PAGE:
Will China continue its zero-COVID policy?
The Chinese government has recently dismantled the majority of the restrictions that it had been imposing in accordance with its zero-COVID policy. Over the last month, the government has ended mass lockdown, removed travel restrictions within and across regions, and started to allow isolation at home. In some districts, such as Chongqing, infected people with mild or no symptoms are even allowed to work in their offices. Testing has also become voluntary, and the National Health Commission of China has stopped reporting the number of infected people with no symptoms.
According to the report of a press conference held on December 27, the Chinese government has announced that it will no longer manage COVID-19 as a Class A infection, but as a Class B infection starting on January 8, 2023. Moreover, the focus of the epidemic response efforts within the country is being shifted from infection prevention to medical treatment. Accordingly, instead of resorting to strategies such as mass testing and isolation, the government is planning to manage COVID-19 through the delivery of medical services and individual patient monitoring. Accordingly, the Chinese government has also approved more than 40 companies for the manufacture of rapid antigen tests in order to increase the public accessibility of rapid antigen testing for at-home use.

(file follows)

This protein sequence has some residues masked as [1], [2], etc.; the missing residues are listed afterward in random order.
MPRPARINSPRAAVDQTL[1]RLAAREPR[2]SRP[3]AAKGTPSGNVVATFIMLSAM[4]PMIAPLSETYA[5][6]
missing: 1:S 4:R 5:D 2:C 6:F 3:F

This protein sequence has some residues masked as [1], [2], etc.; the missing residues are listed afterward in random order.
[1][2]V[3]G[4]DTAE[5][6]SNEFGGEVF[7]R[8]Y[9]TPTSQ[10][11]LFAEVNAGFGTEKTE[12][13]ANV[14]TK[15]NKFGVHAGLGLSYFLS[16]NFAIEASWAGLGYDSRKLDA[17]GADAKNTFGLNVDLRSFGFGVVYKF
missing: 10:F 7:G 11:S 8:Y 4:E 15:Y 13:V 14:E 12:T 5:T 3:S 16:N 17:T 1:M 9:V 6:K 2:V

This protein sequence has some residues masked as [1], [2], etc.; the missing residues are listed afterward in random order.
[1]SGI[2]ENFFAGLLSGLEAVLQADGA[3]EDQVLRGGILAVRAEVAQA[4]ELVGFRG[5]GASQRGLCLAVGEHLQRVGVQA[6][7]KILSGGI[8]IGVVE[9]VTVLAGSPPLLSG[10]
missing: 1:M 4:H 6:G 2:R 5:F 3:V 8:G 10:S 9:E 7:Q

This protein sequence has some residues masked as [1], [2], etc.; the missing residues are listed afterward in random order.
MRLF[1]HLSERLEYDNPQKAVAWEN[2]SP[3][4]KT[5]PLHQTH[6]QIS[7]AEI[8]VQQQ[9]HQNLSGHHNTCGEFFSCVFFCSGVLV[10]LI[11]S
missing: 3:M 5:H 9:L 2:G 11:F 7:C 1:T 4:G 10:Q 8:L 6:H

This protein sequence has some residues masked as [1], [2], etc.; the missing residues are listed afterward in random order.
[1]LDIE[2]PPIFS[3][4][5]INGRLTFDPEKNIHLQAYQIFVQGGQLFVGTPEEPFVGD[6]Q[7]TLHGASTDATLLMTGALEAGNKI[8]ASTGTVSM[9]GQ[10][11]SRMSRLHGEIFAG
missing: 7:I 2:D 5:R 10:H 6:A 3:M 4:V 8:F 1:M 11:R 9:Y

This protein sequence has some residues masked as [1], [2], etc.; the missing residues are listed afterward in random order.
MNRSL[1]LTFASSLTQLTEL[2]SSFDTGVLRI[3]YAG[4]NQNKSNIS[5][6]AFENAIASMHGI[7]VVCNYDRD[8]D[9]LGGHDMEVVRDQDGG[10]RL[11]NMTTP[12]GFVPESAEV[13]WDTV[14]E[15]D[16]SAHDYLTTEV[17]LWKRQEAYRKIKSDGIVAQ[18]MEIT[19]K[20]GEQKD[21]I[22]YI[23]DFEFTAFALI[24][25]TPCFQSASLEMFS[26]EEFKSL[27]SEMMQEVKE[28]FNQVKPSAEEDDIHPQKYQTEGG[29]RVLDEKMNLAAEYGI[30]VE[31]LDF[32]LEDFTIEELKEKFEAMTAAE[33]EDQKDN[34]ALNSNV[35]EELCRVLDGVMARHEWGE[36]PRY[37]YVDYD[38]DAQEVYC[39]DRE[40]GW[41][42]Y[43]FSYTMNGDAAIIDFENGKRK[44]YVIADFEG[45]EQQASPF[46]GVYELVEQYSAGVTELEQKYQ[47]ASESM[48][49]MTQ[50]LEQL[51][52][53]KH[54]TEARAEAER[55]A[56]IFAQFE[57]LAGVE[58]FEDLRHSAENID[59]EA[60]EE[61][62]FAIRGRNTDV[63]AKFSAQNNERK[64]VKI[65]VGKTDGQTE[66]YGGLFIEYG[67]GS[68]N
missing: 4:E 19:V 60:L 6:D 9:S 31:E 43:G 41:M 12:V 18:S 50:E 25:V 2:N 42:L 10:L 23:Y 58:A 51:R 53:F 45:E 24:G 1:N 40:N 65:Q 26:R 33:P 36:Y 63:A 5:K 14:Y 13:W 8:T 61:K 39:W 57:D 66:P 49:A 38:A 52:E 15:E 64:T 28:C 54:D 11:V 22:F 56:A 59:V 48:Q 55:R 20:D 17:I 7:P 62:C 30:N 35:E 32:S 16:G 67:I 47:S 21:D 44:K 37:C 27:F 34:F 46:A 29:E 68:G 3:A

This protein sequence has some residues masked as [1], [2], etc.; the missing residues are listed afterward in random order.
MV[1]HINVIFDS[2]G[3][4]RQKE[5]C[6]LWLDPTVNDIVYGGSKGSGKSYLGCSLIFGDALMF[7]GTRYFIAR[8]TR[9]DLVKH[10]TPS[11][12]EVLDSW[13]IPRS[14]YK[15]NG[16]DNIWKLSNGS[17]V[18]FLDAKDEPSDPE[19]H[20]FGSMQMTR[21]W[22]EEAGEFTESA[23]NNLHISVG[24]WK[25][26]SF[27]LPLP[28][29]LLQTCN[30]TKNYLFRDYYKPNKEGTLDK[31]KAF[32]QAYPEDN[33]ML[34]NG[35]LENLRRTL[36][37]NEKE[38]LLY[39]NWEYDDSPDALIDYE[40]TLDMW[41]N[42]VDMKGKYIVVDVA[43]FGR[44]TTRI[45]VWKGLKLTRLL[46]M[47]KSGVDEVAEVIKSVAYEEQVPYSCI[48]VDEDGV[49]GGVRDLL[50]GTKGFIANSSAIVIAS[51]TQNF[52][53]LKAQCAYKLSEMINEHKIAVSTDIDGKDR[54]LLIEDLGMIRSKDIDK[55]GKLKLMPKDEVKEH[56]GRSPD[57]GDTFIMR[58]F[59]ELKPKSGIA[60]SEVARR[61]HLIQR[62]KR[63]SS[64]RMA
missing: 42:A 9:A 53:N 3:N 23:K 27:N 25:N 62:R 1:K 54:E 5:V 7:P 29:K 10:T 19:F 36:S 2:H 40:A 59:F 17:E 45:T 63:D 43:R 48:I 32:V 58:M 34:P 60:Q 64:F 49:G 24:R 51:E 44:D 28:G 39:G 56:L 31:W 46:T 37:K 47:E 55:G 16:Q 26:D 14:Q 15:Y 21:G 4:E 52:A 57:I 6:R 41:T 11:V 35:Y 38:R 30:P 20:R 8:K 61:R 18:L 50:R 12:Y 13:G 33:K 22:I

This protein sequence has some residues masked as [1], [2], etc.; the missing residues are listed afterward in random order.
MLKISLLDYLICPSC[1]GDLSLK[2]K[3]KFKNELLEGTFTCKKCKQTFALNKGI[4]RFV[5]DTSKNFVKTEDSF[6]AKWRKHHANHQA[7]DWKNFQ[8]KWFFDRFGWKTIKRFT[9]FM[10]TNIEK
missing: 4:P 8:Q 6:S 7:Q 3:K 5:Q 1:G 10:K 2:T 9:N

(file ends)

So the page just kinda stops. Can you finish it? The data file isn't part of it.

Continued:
What are the implications of the outbreak in China for the future of the pandemic?
There is currently no consensus around the exact implications of the outbreak in China for the rest of the world and for the future of the pandemic. Some experts argue that the outbreak in China could send the world back to square one in its fight against the pandemic. If left unchecked, the spread of COVID-19 among a vast unvaccinated or under-vaccinated population could promote the emergence of new and dangerous variants of SARS-CoV-2, such as the Delta variant, which has caused the spring 2021 outbreaks in the West. On the other hand, some experts claim that the outbreak in China is unlikely to pose additional risks for the rest of the world. These experts suggest that given that the population in many countries has gained hybrid immunity, the Omicron BF.7 variant is unlikely to cause surges in severe disease and death on a global scale. Indeed, the Omicron BF.7 variant appears to lack any growth advantage against other Omicron variants, and hybrid immunity is expected to provide substantial cross-protection against severe disease. Moreover, the less efficient vaccines administered in China are also less expected to select for immunity-evading variants compared to the mRNA or DNA vaccines commonly administered in the West.